Recent events have been an opportunity for race hustlers.
Two weeks, two hearings, two grand juries, two potential crimes, two exonerations, anger, and violent mass protests.
The proximity of the exonerations of Officer Darren Wilson, and Officer Daniel Pantaleo have led many to make unnecessary, and invalid comparisons. The incidents which led to the grand jury hearings certainly had much in common, if one looks only to the superficial. Both cops are white, both suspects were black, both incidents resulted in death, both cops faced national scrutiny, and both were exonerated. The superficial similarities may lead one to come to the conclusion that because the cases appear similar, the exonerations are equally outrageous. This is not the case, but rather an erroneous conflation.
Why is this important? Why is it imperative to distinguish between the two cases? Additionally, why is it necessary to examine the cases comparatively? It is important because they are indeed different, and to make assumptions about one case because of its apparent similarity to another is not only foolish, but dangerous, considering the violent consequences of the Ferguson verdict. Additionally, there are those who are doing their level best to stoke the fire of racial tension to benefit their own agenda, and making linkages between these two cases will certainly help them.
So, let’s take a proper look at the known evidence, and legal speculations. On August 9th, 2014, officer Darren Wilson shot, and killed Michael Brown—an unarmed 18 year-old black man. Social media erupted with rampant speculations regarding the motive of Officer Wilson, and whether or not a crime had been committed. Almost immediately, a consensus coalesced, indicting officer Wilson; over night, the national mindset was set in stone. Wilson had used excessive force against Michael Brown because Brown was African American. There were calls for violence, and no one seemed to care about the fact that what they wanted to believe might not be true. They seemingly wanted any excuse to be angry.
However, over the course of the grand jury hearings, evidence began to leak that not only painted a negative picture of alleged “gentle giant” Michael Brown, but also seemed to point to officer Wilson acting appropriately, given the circumstances of the situation. A video emerged which showed Brown strong-arm robbing a convenience store just prior to his encounter with officer Wilson, and a majority of reliable witness testimony corroborated Wilson’s account in which Brown tried to grab the officer’s gun, and charged toward him just prior to his death. The nail in the coffin, however, was the forensic evidence, which showed that Brown was not running away from Wilson as many had alleged, because all shots fired entered his body from the front. In addition to the witness testimony, there was forensic evidence which corroborated Officer Wilson’s account that Brown had attempted to grab his gun during the altercation. In the end, the grand jury of 12 men, and women decided not to indict Wilson, given the extraordinary evidence. By all accounts, the grand jury process seemed on the level. Riots ensued regardless.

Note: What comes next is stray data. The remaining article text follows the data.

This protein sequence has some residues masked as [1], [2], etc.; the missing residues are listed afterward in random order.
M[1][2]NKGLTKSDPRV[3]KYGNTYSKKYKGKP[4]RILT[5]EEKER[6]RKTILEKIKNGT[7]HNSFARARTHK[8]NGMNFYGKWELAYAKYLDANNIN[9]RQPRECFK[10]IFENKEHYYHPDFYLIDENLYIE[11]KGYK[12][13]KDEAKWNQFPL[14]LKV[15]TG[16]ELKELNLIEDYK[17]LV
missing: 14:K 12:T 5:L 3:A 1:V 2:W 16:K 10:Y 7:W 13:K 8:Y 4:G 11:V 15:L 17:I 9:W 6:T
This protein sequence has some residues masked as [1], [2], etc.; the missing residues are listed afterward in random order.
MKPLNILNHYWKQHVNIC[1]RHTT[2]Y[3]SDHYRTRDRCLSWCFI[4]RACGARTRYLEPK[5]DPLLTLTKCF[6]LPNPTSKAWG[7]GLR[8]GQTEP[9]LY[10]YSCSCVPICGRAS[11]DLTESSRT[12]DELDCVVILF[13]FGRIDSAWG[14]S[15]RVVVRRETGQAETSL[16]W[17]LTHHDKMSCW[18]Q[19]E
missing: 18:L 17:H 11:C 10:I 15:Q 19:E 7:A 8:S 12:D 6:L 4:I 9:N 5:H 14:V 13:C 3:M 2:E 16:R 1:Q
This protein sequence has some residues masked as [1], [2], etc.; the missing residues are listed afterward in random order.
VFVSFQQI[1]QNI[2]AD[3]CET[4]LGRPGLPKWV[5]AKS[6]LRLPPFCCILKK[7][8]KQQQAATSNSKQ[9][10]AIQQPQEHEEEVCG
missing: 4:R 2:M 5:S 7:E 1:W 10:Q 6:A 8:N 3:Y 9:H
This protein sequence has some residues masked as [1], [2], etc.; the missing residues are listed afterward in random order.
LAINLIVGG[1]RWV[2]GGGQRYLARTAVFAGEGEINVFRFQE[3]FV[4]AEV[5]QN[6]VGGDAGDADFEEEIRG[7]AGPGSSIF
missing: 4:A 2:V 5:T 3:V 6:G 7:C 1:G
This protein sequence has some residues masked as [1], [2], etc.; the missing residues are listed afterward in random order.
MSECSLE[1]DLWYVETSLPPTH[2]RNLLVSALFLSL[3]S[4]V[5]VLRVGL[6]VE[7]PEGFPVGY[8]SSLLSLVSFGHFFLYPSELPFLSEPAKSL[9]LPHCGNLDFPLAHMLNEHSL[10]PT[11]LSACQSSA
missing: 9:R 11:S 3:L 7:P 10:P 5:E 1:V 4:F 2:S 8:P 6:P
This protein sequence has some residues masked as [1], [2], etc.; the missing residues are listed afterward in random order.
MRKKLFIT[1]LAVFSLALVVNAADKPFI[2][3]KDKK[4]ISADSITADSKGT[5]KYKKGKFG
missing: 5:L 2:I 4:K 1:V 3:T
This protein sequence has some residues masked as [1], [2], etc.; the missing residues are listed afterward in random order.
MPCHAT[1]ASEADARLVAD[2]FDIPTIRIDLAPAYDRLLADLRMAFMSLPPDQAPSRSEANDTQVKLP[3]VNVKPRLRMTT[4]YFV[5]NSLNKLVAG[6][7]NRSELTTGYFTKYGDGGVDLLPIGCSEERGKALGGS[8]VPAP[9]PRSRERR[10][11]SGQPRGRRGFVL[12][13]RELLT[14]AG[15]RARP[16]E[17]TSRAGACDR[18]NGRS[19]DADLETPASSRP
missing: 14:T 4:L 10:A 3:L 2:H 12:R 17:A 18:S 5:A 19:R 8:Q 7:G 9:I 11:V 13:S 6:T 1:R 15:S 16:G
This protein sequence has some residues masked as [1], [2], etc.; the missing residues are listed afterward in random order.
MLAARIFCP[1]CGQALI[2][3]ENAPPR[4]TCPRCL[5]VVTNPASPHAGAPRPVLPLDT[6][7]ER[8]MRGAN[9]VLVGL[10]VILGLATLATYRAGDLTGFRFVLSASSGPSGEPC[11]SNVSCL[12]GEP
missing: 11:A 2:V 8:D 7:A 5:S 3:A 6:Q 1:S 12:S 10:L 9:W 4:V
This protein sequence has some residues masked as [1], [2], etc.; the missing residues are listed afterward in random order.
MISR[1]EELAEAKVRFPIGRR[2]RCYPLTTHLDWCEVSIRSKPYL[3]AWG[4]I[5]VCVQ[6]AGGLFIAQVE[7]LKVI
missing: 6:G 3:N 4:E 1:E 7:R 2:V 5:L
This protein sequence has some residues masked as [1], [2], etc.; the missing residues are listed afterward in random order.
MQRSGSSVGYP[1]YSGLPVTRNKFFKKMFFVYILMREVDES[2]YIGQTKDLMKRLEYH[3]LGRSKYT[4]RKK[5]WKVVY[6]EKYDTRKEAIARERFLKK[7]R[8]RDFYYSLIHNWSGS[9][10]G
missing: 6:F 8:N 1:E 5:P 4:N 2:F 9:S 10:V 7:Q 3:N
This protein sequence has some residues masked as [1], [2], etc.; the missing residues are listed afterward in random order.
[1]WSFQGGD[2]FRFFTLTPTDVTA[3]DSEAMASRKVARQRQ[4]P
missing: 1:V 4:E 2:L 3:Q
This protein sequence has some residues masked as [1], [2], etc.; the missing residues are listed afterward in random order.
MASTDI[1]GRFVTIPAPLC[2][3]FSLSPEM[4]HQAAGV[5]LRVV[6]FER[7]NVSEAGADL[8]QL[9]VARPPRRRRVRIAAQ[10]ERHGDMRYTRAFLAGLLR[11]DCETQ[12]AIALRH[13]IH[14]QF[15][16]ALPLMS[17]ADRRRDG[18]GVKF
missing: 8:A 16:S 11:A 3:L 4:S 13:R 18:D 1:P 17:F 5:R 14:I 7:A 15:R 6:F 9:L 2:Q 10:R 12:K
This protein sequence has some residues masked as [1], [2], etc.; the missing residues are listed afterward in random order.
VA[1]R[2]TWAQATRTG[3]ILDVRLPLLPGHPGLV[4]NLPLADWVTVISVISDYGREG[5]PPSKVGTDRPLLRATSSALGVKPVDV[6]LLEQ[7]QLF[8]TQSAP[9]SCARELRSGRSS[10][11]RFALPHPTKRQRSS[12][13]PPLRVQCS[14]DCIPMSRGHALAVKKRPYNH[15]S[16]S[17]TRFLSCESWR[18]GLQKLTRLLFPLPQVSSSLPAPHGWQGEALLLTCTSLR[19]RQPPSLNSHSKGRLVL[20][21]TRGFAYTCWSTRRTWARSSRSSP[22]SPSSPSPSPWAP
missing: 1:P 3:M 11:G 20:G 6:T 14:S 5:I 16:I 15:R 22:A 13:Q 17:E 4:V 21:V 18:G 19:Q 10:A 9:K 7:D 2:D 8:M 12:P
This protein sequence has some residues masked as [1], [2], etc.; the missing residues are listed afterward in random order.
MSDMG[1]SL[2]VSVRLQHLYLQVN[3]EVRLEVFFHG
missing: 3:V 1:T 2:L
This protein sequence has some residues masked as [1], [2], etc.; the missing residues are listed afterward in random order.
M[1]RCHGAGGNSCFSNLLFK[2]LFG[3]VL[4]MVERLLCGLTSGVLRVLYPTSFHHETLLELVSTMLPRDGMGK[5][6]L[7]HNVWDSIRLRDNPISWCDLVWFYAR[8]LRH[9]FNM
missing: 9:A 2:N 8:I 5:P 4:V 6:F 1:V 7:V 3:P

On July 17th, 2014, New York police approached Eric Garner, who was suspected of selling loose cigarettes in front of a Tompkinsville strip mall. After Garner denied having done anything wrong, officer Daniel Pantaleo attempted to handcuff him. Garner resisted, and Pantaleo proceeded to bring him to the ground with what appeared to be a choke hold. During the altercation, Garner yelled out eleven times that he could not breathe. This is widely known because video footage of the incident was captured by Garner’s friend.
Pantaleo denies having used a choke hold—which is banned by the New York police department—but rather a takedown he learned in the police academy, where pressure is applied to the arteries in the sides of the neck in order to render the suspect unconscious. The report from the medical examiner partially corroborates Pantaleo’s claim. Although the official report notes that the cause of death was “compression of neck (choke hold), compression of chest and prone positioning during physical restraint by police,” it also goes on to note that there was no damage to the windpipe, or neck bones. After an independent review of the autopsy by Dr. Michael Baden, it was confirmed that “…there [was] a hemorrhage in the neck indicative of a neck compression.” During a recent segment with Sean Hannity, Baden confirmed the presence hemorrhages, saying: “There’s 27 pages in the report. And the female (ph), she found that there were 10 hemorrhages on the inside of the neck, in the muscles of the neck, petechial hemorrhages in the eye, hemorrhage in the tongue. And those are all evidence of neck compression. You’re right, chokehold has many different meanings in all. What we’re concerned at autopsy is was there pressure on the neck.”
However, the story doesn’t end there. Eric Garner had severe health problems, including asthma, which likely contributed to his death. According to the medical examiner, Garner had “acute and chronic bronchial asthma, obesity and hypertensive cardiovascular disease.” In the end, the alleged choke hold likely triggered Garner’s asthma, causing him to stop breathing. However, it is not conclusive that the choke hold was the sole cause of death. That is a critical detail, especially when deciding criminality, or negligence.